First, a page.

Thanks to you The Cooperative Feeding Program was able to send 1000 Broward County kids back to school last week with brand new backpacks filled with school supplies.  A number of these families are homeless and also needed help accessing addittional resources for new uniforms and immunizations.  Many of you donated school supplies your own children selected while picking out their own supplies.  It was great to see all of you who dropped off backpacks and supplies.   Of course we also have to thank those of you who helped us purchase more supplies by donating or buying virtual supplies through our Changing The Present site.

Thanks again.  We couldn’t do it without you!

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During the Great Depression, the homeless and down-and-out ended up living in shantytowns or tent cities. They were called Hoovervilles, after the president who lorded over the economic collapse, Herbert Hoover.

Certainly we’d never slip back to that reality. Right?

After all, we’re the living-large culture. Two TVs and three PCs in every home.

But at some point you begin to wonder … Manufacturing collapse. Housing collapse. Banking collapse.

Hmmm.

How far are we, really, from Bushvilles?

We may already be seeing the first ones.

But our modern version of a shantytown is much different than those from the last century. Hey, the average middle-class American couldn’t survive in a tent unless it had central air, a Wii and plasma TV. With remote.

Tents would never do.

The 21st century Bushvilles are full of the very symbol of American middle-class abundance: cars.

Tony Santa Barbara, Calif., has opened 12 car lots where the newly homeless can safely park at night. The lots are open from 7 p.m. to 7 a.m. and are monitored by a homeless advocacy group to make sure they’re safe and secure.

“The way that the economy is going, it’s just amazing the people that are becoming homeless,” Nancy Kapp, a lot coordinator, told CNN. “It’s hit the middle class.”

Don’t fool yourself into thinking this is an only-in-California thing. We’re seeing the same middle-class migration to homelessness here.

“All of our beds are full and they’re not full of people you think of when you say, ‘homeless,'” said Sally Gress, spokeswoman with the Salvation Army in Broward. “One section of beds that were hardly ever full before was our section for single women. Now those beds are almost always full.”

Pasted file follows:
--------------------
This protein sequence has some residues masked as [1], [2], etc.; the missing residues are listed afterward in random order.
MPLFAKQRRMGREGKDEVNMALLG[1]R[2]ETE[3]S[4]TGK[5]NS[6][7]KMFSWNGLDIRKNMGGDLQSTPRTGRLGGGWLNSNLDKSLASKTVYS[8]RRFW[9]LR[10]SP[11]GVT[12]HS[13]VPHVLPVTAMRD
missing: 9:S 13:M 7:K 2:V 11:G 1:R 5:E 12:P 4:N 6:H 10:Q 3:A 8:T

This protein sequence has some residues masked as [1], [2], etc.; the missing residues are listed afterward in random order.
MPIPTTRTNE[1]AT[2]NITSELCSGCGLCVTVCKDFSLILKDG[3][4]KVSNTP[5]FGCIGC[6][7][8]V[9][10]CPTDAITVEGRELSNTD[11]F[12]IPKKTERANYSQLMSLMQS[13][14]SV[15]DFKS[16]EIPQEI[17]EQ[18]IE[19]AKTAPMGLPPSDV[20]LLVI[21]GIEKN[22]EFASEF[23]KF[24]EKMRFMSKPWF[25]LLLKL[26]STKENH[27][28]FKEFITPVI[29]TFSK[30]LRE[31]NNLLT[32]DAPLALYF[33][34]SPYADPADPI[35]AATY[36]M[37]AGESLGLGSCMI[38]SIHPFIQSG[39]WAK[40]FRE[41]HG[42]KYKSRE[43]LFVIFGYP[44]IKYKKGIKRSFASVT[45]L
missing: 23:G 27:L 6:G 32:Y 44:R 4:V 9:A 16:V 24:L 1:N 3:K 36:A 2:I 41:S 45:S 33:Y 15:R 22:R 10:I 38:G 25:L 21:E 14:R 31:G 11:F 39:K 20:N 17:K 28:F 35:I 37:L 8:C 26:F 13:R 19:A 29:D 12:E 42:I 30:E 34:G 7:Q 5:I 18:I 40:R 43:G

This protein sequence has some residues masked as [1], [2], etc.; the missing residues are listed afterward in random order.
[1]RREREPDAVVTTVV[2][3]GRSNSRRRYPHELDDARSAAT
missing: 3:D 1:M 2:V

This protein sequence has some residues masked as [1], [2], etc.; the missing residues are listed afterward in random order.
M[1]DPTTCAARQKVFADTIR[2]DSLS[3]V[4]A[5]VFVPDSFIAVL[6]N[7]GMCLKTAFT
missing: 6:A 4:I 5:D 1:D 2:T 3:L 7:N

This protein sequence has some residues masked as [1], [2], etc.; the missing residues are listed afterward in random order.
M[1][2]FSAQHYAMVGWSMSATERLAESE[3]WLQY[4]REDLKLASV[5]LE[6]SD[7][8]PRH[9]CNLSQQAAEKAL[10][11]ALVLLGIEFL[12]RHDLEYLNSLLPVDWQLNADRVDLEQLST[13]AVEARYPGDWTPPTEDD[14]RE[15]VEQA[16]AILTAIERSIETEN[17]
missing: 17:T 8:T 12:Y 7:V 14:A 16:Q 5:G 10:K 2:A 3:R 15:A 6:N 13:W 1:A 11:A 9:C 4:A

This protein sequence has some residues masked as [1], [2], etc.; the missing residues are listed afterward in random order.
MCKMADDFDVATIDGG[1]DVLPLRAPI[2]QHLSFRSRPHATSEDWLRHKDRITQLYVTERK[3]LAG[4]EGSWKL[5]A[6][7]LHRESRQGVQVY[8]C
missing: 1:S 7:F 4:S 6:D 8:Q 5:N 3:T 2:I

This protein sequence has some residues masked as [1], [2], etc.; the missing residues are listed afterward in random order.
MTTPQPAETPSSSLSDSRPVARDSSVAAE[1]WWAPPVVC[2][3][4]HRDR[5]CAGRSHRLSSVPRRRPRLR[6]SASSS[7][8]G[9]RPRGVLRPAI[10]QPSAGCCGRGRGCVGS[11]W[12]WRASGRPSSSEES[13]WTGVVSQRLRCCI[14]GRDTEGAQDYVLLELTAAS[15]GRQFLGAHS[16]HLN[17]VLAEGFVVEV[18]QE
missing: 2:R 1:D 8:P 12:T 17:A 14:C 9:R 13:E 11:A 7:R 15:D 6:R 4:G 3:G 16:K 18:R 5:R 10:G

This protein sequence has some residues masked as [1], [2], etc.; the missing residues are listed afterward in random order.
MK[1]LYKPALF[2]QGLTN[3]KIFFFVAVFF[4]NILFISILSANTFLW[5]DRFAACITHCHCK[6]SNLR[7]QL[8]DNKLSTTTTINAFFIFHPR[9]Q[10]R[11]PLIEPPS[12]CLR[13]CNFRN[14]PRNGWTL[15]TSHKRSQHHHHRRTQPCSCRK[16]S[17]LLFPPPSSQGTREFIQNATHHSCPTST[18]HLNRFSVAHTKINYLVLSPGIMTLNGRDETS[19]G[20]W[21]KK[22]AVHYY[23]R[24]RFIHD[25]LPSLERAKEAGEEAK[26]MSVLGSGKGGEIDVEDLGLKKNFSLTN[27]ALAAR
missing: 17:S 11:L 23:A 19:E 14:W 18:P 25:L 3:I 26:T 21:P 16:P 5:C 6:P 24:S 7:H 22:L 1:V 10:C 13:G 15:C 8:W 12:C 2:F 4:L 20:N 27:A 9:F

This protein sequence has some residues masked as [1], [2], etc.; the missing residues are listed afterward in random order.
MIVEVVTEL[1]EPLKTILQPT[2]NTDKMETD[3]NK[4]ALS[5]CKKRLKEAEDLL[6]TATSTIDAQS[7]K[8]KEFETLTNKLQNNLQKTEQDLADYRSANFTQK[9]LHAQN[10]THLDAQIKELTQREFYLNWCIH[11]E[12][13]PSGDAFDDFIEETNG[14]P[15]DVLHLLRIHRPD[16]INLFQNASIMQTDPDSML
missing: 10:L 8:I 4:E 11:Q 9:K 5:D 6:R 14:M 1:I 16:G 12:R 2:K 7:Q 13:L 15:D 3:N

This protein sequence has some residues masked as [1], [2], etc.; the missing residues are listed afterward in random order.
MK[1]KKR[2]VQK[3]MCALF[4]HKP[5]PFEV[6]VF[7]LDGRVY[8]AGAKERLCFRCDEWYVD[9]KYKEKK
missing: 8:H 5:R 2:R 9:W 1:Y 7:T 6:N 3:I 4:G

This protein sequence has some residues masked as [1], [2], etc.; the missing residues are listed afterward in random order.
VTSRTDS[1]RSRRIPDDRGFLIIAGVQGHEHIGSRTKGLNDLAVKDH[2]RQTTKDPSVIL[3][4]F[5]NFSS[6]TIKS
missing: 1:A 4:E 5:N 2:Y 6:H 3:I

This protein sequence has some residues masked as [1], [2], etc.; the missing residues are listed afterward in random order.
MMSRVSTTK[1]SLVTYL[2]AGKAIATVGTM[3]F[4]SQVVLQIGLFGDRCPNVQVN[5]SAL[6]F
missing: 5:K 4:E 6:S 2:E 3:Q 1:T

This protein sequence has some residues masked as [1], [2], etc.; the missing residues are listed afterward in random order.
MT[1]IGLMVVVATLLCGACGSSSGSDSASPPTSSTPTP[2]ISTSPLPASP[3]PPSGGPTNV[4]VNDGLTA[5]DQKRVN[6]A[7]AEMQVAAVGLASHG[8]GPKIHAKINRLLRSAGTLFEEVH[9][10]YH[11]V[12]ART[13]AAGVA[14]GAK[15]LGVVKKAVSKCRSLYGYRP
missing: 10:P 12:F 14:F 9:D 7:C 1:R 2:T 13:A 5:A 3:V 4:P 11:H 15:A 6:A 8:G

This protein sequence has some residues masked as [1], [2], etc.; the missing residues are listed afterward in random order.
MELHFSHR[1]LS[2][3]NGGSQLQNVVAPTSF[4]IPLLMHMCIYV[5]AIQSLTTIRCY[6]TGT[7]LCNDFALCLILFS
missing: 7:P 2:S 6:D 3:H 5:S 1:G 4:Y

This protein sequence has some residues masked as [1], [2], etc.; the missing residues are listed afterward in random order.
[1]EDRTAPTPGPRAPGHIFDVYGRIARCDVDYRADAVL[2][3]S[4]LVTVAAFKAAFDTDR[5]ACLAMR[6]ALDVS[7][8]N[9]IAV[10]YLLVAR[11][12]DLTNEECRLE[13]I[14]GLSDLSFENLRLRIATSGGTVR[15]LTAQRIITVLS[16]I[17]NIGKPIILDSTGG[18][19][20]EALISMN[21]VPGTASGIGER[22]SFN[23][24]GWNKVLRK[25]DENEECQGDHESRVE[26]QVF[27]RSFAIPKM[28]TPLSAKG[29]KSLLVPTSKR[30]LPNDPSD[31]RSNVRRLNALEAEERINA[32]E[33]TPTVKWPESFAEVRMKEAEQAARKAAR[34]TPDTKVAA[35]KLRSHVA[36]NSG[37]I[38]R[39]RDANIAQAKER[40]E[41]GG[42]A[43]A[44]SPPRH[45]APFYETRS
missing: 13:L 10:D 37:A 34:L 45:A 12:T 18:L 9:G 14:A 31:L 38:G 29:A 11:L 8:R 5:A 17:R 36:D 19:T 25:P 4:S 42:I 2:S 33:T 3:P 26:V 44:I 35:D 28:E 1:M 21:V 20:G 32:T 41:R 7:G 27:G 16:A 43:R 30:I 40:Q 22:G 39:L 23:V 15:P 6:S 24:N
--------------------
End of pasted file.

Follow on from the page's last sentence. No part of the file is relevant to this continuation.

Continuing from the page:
They’re full of the working homeless. Secretaries and teachers. People getting salaries that no longer keep up with housing, insurance, food, utilities and gas.

“We offer rent and mortgage assistance,” Gress said. “And before, the calls were always for help with rent. Now, the calls are for mortgage assistance. And they’re coming from all over the place.”

And, of course, with tighter family budgets, there’s also been a drop in giving. In a report by Christian fundraising group Dunham and Co., 46 percent of Christian adults said they had reduced charitable contributions.

Even those at the higher end have been affected. Thirty-one percent of those making more than $100,000 said the economy was stifling their charity.

Another perfect storm in this season of economic hurricanes.

And we’re just beginning to feel the damaging storm surge.

“It’s just now starting to affect people with higher incomes,” Gress said. “It almost makes you think it could happen to just about anybody who loses a job.”

So now, more than ever, it’s time for those of us who aren’t living out of our car, or a cardboard box, to step it up.

And I’m not talking about handing your wallet to the alcoholic vagrant on the corner.

It’s about supporting already-established programs such as the Broward Coalition to End Homelessness and the Salvation Army in both Broward and Palm Beach counties.

You don’t have to be rich. Every Thursday morning this summer, my wife has been taking our kids to work at the Cooperative Feeding Program.

The kiddos complained at first, but have come to enjoy it. It didn’t hurt that they were allowed to dole out the desserts.

Besides, feeling a sense of purpose through service can be addictive.

Particularly when the people you’re helping don’t look so different from you.

Ralph De La Cruz can be reached at rdelacruz@sun-sentinel.com or 954-356-4727 and 561-243-6522.

PS – In case you are wondering –  no Cooperative Feeding did not know that one of our volunteer’s spouses was a Sun-Sentinel columnist.  He mentioned us all on his onsies….Sure is one small world……